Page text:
Winifred: now there’s a name that conjures up a lost era. If you’re thinking the Great Depression, you’re right on the money.
Winifred Milius (born 1914) is an American artist and writer who first made her mark in the 1930s producing prints in sympathy with the WPA era social realist school. Here is a photo of her marching in an Artists’ Union Rally in 1935.
This morning I successfully bid at auction for a 1937 woodcut of hers entitled “Newsboy.” It’s a close-up view of scurying street life, rendered in a loose expressionist style suitable to the woodcut medium. Smack dab in the center of the chaos Milius places a kid hawking papers. Depicting this occupation was a favorite of urban artists of every stripe. In an earlier period the subject produced some awful, sentimental pictures meant for the walls of Victorian parlors. By the 1930s the subject could be used symbolically in the fight for economic and social justice. A newsboy offers a two-fer: he’s a hard worker fending for mere coins, and also a kid whose formal education has been sidetracked so he can develop the street smarts needed to support his family.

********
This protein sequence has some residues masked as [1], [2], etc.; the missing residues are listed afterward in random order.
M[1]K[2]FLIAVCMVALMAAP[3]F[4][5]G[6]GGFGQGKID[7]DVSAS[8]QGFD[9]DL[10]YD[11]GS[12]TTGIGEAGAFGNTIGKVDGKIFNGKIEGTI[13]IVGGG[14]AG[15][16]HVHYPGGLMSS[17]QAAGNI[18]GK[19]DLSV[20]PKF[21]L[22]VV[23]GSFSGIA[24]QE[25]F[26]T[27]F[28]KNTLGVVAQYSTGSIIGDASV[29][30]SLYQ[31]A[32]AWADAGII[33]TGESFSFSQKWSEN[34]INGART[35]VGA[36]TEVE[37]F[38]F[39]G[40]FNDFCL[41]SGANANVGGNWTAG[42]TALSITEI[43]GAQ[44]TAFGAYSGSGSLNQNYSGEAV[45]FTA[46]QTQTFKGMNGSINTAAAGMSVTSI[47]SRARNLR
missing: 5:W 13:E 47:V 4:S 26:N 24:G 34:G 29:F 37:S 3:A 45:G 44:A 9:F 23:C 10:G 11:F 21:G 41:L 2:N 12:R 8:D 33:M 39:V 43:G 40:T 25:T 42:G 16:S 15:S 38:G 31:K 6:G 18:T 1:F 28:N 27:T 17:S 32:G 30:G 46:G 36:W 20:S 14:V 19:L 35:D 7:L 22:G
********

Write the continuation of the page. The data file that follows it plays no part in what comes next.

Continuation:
[Winifred Milius, “Newsboy,” woodcut, 1937, signed and dated lower right, numbered (#12) and titled lower left, 8 1/8 x 5 1/4″. Acquired at Rachel Davis Fine Arts – Paintings, Prints, and Sculpture at Auction, March 21, 2009, Lot 202.]